Despite last year’s criticism, the financial group Penta started working with former health minister Viliam Čislák (Smer) who has become an advisor to the head of its private network of polyclinics ProCare, the Sme daily reported.
Non-affiliated opposition MP Miroslav Beblavý says that with such behaviour Čislák might have violated or circumvented the constitutional law on conflict of interest.
“I would be lying by not saying it is a big disappointment for me [to see] how our former colleagues Zuzana Zvolenská and Viliam Čislák act in their posts,” Eduard Maták, one of the partners of the Penta financial group, told Sme last year.
Both Zvolenská and Čislák were picked by the second Robert Fico government (2012-2016) to lead the Health Ministry. The former had to leave after the scandal with overpriced purchase of CT device for the hospital in Piešťany.
Čislák, however, became advisor to Marek Duban, head of ProCare, on July 1, according to the reports of the regional daily Korzár.
“Company ProCare addressed Mr Viliam Čislák for his many years of experience in health care,” said its spokesperson Jerguš Holéczy, as quoted by Sme.
When asked about the opinion of Penta on the former health minister’s new post, its spokesperson Gabriel Tóth responded that it is a personnel decision made by ProCare, so he sees no reason to comment on the case.
Čislák has not yet commented on his new post. However, he said in the past that he does not know what it means to work for Penta. Before he took the post at the Health Ministry he worked as a manager in hospital network Sieť Zdravia, which also belongs to the financial group.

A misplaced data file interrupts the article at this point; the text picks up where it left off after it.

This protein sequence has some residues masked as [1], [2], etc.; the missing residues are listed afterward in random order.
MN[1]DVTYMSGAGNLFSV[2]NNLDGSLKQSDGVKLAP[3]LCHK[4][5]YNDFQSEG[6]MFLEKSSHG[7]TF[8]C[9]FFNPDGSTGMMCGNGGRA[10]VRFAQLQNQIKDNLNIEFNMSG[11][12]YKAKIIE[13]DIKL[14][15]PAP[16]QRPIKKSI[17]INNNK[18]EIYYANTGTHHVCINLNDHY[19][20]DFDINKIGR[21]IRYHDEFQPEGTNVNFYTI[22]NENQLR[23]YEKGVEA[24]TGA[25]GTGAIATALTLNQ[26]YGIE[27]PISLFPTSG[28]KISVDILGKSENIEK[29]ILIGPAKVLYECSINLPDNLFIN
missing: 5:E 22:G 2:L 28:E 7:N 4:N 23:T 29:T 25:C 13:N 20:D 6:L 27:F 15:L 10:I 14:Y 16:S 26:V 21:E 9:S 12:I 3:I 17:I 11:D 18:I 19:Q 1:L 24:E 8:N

Yet he helped ProCare as a minister, providing its Prešov-based facility with a contribution of €460,000 to buy a CT device, Sme wrote.
The constitutional law on protection of public interest stipulates that if a public functionary offered some entity state aid or other support two years before leaving the post, he or she cannot start working for these entities one year after leaving the post if a monthly salary at the new position is higher than 10 times the minimum wage, Beblavý said.
“Viliam Čislák did not start working for ProCare as a standard doctor, but as an ‘advisor’,” he added, as quoted by the TASR newswire, adding that the constitutional law should prevent similar cases from happening. Moreover, he called for proper investigation of the case.
Beblavý also turned to Čislák and ProCare, asking them to publish the exact wording of all agreements between them to prove no law has been violated.
The MP also admitted that the former minister and Penta might have circumvented the law, especially if his monthly salary is higher than €4,050, TASR wrote.
Disclaimer: Penta financial group also has a 45-percent share in Petit Press, the co-owner of The Slovak Spectator.
23. Aug 2016 at 12:57 | Compiled by Spectator staff